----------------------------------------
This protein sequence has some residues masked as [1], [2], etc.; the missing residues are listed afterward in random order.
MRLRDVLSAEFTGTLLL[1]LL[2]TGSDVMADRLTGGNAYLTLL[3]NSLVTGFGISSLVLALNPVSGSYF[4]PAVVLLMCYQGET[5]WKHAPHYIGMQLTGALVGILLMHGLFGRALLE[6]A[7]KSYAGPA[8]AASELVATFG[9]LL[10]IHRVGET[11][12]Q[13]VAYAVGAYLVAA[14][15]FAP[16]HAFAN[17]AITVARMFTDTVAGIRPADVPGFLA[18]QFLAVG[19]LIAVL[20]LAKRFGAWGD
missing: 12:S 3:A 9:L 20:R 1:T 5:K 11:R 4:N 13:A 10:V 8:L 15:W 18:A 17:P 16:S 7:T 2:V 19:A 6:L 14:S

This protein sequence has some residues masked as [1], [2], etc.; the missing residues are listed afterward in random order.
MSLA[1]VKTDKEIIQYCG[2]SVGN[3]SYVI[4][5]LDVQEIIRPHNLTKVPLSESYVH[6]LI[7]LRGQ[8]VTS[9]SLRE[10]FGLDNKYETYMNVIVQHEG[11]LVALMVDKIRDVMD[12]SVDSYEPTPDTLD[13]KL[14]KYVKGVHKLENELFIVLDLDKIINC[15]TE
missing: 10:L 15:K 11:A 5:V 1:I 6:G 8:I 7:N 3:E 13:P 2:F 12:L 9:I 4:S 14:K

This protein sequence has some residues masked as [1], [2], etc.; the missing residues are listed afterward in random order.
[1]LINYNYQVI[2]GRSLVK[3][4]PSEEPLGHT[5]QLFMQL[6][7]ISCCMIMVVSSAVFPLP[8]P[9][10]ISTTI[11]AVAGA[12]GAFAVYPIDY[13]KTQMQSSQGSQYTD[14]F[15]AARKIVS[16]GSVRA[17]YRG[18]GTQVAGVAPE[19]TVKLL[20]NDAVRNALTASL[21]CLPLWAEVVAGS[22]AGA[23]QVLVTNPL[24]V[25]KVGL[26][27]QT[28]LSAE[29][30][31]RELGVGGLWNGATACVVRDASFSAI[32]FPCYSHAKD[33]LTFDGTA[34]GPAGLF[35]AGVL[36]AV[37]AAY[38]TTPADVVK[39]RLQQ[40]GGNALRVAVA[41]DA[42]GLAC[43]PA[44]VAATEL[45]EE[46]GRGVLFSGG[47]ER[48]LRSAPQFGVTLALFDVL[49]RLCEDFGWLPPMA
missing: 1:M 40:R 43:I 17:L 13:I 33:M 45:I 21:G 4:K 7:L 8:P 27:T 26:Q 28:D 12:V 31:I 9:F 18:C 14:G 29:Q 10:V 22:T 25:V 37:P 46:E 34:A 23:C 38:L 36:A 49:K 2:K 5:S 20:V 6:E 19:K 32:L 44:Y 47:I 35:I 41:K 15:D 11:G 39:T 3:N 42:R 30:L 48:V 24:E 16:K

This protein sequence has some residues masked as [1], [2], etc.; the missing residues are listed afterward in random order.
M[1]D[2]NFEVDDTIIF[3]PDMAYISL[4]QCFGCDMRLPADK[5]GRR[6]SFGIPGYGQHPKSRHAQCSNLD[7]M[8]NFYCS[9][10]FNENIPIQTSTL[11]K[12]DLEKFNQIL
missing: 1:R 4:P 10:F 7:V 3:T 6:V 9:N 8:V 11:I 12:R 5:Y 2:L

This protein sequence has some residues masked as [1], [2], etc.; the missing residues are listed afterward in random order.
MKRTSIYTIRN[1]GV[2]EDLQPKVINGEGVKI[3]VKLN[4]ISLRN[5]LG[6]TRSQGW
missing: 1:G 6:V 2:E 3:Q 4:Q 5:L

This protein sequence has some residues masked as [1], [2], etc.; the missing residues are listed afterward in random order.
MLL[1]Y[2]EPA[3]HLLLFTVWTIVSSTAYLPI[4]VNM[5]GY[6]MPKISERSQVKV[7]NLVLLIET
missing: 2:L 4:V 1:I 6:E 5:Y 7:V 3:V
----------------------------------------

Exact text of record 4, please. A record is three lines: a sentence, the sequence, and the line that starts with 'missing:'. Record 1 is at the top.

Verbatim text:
This protein sequence has some residues masked as [1], [2], etc.; the missing residues are listed afterward in random order.
M[1]D[2]NFEVDDTIIF[3]PDMAYISL[4]QCFGCDMRLPADK[5]GRR[6]SFGIPGYGQHPKSRHAQCSNLD[7]M[8]NFYCS[9][10]FNENIPIQTSTL[11]K[12]DLEKFNQIL
missing: 1:R 4:P 10:F 7:V 3:T 6:V 9:N 8:V 11:I 12:R 5:Y 2:L